Posted by: housingdabble | August 4, 2009

Can a National Estate Agent provide a ‘Fine’ service

Independent agency Haart has rebranded its prestige homes using a new ‘lifestyle’ marketing method, in a bid to challenge rivals Fine and Country.

My question is whether a national agency can really tune  in to the top end market with any real success. This market place at the moment is the reserve primarily of three types of agent:-

  • National Groups purely focussed on Top End – Savilles etc
  • Smallish Independent  Agents  that captures a niche
  • Fine and Country Chain – the latest entrants to the Top End and making a fine job of it

So what is the Haart strategy? Well, their press release says they will interview sellers, use enhanced photography including dusk and aerial shots, and bespoke photograph album-style inserts to promote its properties. They will also use a professional copywriter and handbag sized particulars will include details on the wider geographical area of the property, famous owners and historical points of interest.  

The man they have for the job, Dean Heavside was noted as an ‘expert in selling a lifestyle’ by The Times last year, in an article on premium agency brands.  I don’t know Dean personally, but I do know his former partner Roger Lake (Tops property) and they always did an impressive job in marketing.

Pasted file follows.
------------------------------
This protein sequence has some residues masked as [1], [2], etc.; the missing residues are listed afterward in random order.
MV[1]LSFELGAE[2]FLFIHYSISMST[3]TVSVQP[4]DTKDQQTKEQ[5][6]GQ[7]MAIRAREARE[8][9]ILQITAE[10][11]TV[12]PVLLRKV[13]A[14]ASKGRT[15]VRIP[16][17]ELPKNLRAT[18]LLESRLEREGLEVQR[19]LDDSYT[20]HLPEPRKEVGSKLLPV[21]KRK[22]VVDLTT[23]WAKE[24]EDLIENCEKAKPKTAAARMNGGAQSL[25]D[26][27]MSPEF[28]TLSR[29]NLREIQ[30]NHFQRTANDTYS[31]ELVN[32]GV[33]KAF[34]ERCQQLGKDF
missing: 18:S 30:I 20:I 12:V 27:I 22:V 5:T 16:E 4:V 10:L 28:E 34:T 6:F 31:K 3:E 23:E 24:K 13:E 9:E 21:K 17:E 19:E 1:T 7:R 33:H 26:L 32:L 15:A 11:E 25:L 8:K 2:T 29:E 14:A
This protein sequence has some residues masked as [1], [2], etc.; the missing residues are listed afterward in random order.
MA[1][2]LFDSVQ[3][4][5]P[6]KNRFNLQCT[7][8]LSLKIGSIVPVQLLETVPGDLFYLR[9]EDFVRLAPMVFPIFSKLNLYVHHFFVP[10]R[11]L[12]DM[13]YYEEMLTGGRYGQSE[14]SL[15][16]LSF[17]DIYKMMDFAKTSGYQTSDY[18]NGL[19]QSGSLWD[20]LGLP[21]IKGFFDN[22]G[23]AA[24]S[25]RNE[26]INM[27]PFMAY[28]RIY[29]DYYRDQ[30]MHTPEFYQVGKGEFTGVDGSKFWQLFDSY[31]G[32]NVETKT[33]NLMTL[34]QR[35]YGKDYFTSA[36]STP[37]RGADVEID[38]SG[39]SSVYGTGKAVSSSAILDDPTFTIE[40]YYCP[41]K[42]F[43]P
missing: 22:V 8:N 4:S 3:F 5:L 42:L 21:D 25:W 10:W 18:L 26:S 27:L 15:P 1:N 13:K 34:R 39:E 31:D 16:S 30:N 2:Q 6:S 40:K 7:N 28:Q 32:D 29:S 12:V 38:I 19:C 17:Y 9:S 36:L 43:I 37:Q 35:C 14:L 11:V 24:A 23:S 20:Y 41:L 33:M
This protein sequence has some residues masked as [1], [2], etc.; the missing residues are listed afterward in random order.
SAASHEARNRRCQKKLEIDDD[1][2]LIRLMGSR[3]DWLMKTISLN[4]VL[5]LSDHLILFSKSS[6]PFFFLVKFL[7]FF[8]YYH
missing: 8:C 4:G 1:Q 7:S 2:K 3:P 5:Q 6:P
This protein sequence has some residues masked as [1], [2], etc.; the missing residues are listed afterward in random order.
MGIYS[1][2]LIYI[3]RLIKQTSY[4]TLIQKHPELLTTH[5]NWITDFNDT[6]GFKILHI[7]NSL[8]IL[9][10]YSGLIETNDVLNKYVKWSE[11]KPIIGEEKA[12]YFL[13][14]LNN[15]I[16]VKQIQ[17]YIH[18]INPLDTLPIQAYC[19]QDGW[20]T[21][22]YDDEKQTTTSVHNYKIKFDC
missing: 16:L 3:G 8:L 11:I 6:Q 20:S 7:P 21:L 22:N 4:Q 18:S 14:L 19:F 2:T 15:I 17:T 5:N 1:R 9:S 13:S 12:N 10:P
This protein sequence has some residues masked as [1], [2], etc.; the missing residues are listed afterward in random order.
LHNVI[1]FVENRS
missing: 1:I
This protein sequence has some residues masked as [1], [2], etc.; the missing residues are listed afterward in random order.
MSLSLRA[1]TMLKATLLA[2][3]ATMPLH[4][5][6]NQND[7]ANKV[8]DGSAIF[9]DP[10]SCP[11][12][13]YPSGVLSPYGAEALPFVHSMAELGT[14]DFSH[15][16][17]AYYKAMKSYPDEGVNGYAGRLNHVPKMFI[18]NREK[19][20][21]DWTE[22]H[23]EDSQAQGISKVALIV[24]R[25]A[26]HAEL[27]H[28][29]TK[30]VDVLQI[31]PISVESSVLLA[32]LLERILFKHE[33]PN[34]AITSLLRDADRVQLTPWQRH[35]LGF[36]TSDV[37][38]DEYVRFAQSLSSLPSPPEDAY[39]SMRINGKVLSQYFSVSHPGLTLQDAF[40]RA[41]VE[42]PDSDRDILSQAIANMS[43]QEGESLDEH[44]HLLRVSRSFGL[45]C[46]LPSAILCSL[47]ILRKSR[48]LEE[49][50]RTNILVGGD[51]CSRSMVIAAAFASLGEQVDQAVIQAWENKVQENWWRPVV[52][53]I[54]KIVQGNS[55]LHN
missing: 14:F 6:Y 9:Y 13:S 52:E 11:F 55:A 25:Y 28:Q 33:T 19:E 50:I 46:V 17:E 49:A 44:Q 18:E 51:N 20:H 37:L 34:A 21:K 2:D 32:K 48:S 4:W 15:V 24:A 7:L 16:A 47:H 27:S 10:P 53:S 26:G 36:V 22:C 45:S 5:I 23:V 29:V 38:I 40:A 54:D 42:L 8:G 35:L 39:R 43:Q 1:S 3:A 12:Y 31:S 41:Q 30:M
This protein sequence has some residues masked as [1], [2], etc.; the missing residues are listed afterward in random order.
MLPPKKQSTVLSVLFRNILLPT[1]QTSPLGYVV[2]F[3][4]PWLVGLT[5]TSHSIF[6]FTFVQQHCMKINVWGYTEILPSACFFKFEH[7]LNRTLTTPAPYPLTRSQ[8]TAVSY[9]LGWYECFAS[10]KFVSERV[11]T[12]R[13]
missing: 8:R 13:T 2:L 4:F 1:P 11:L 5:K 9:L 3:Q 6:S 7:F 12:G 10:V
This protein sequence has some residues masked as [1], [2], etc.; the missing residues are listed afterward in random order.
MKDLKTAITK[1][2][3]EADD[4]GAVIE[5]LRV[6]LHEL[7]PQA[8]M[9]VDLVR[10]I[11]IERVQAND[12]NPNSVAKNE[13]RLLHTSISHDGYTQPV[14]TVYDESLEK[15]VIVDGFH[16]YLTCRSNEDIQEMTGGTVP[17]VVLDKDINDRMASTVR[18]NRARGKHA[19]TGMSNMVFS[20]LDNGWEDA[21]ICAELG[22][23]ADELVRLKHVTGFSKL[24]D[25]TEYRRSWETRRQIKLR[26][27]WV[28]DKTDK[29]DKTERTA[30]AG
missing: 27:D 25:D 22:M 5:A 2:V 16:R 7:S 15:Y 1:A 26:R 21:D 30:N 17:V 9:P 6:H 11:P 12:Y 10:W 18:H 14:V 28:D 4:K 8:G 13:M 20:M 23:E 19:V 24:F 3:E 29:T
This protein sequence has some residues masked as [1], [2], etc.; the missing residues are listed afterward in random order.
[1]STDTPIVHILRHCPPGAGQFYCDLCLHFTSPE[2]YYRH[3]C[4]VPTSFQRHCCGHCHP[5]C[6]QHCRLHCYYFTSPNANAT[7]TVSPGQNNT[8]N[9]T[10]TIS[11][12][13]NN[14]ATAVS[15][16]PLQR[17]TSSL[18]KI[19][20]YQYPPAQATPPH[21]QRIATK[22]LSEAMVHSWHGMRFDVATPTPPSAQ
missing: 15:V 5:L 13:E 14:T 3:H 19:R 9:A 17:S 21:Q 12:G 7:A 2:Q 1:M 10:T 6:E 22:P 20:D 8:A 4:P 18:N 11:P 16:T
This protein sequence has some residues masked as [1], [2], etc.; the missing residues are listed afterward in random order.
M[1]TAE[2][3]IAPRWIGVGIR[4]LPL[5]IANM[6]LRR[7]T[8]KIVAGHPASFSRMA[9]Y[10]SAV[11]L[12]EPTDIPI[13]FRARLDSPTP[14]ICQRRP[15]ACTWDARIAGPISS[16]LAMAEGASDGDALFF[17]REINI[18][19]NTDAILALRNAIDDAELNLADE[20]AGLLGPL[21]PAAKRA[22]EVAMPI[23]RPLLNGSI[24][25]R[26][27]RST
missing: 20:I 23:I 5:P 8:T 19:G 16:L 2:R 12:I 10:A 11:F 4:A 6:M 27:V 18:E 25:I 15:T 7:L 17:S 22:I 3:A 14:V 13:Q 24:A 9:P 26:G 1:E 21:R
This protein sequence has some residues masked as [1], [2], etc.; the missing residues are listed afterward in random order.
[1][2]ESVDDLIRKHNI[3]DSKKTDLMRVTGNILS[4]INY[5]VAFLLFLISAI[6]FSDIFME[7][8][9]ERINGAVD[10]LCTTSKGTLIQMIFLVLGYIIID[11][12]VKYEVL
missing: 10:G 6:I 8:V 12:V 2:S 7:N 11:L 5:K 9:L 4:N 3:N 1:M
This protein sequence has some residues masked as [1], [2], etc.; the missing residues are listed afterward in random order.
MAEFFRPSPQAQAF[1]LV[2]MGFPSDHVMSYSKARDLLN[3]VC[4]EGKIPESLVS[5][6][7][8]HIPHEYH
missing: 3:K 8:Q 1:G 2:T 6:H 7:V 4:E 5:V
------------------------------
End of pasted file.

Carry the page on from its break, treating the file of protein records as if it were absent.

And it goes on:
But what exactly can Haart offer this market that will enable them to be successful? None of the other mainstream nationals have ever made a good fist of top end.

I believe the success in this sector is about good marketing executed in the most finite detail with absolute passion. Each office and individual involved in the process has to be able to consistently carry it off and that is where a big chain struggles to succeed.

This type of service is very difficult to replicate and maintain over a large group of offices and the reason that the Fine and Country brand has scaled so well is the attention to detail at the top that is then carried through locally and normally at Owner/Director level.

I can’t see this being successful, no matter how good the glossy brochures and content – A step too far for an agent of this type.


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